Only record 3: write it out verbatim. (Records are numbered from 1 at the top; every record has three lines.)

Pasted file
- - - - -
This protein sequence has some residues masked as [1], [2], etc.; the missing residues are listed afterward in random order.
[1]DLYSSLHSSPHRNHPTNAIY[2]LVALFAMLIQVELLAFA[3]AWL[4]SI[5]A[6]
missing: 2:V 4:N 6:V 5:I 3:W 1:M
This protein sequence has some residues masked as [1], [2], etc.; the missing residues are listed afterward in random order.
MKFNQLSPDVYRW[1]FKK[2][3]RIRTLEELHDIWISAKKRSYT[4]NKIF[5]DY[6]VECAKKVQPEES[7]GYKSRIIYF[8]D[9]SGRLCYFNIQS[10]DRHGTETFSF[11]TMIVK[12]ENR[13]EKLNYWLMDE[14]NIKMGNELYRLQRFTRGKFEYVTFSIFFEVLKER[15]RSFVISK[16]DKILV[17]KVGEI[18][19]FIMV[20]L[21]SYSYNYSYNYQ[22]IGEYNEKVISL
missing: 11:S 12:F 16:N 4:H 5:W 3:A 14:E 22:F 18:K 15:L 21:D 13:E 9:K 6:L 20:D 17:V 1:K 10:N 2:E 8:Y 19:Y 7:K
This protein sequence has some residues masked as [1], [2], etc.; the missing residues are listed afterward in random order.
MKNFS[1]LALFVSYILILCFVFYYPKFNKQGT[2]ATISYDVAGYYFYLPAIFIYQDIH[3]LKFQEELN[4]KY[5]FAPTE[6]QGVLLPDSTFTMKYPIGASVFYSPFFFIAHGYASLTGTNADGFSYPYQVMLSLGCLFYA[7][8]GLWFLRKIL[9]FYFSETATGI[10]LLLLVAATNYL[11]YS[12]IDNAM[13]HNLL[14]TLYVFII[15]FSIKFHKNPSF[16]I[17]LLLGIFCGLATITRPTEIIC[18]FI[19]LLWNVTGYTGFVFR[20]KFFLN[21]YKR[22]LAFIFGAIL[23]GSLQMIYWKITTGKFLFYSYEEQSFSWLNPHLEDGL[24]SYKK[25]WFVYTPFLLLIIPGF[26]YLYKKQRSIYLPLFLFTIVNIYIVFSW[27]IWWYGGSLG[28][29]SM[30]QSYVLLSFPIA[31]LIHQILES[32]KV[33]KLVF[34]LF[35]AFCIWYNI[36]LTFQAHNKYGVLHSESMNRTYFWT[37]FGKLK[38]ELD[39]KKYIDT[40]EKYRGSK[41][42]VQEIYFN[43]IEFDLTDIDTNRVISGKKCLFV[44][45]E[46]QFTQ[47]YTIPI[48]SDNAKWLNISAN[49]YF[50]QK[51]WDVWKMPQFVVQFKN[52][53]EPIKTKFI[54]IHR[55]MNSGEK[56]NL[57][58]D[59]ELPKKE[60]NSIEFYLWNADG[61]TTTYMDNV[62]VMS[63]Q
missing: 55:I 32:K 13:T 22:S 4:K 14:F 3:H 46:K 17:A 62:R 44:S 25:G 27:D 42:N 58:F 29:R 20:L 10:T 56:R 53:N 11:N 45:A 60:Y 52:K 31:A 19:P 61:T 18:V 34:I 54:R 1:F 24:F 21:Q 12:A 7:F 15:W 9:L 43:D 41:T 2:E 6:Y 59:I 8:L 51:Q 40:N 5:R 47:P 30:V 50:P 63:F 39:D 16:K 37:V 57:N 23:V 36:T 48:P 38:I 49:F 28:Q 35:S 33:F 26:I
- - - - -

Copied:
This protein sequence has some residues masked as [1], [2], etc.; the missing residues are listed afterward in random order.
MKNFS[1]LALFVSYILILCFVFYYPKFNKQGT[2]ATISYDVAGYYFYLPAIFIYQDIH[3]LKFQEELN[4]KY[5]FAPTE[6]QGVLLPDSTFTMKYPIGASVFYSPFFFIAHGYASLTGTNADGFSYPYQVMLSLGCLFYA[7][8]GLWFLRKIL[9]FYFSETATGI[10]LLLLVAATNYL[11]YS[12]IDNAM[13]HNLL[14]TLYVFII[15]FSIKFHKNPSF[16]I[17]LLLGIFCGLATITRPTEIIC[18]FI[19]LLWNVTGYTGFVFR[20]KFFLN[21]YKR[22]LAFIFGAIL[23]GSLQMIYWKITTGKFLFYSYEEQSFSWLNPHLEDGL[24]SYKK[25]WFVYTPFLLLIIPGF[26]YLYKKQRSIYLPLFLFTIVNIYIVFSW[27]IWWYGGSLG[28][29]SM[30]QSYVLLSFPIA[31]LIHQILES[32]KV[33]KLVF[34]LF[35]AFCIWYNI[36]LTFQAHNKYGVLHSESMNRTYFWT[37]FGKLK[38]ELD[39]KKYIDT[40]EKYRGSK[41][42]VQEIYFN[43]IEFDLTDIDTNRVISGKKCLFV[44][45]E[46]QFTQ[47]YTIPI[48]SDNAKWLNISAN[49]YF[50]QK[51]WDVWKMPQFVVQFKN[52][53]EPIKTKFI[54]IHR[55]MNSGEK[56]NL[57][58]D[59]ELPKKE[60]NSIEFYLWNADG[61]TTTYMDNV[62]VMS[63]Q
missing: 55:I 32:K 13:T 22:S 4:K 14:F 3:H 46:K 17:A 62:R 44:S 25:G 27:D 42:N 58:F 29:R 20:L 10:T 56:R 53:N 11:N 45:A 60:Y 52:K 31:A 19:P 61:T 18:V 34:I 54:R 1:F 24:F 21:Q 12:A 7:F 15:W 9:L 43:D 41:T 2:E 6:Y 59:I 8:L 51:Q 40:N 5:R 47:P 30:V 50:P 63:F 39:D 16:K 37:V 57:N 23:V 36:T 48:P 38:I 49:F 28:Q 35:S 33:F 26:I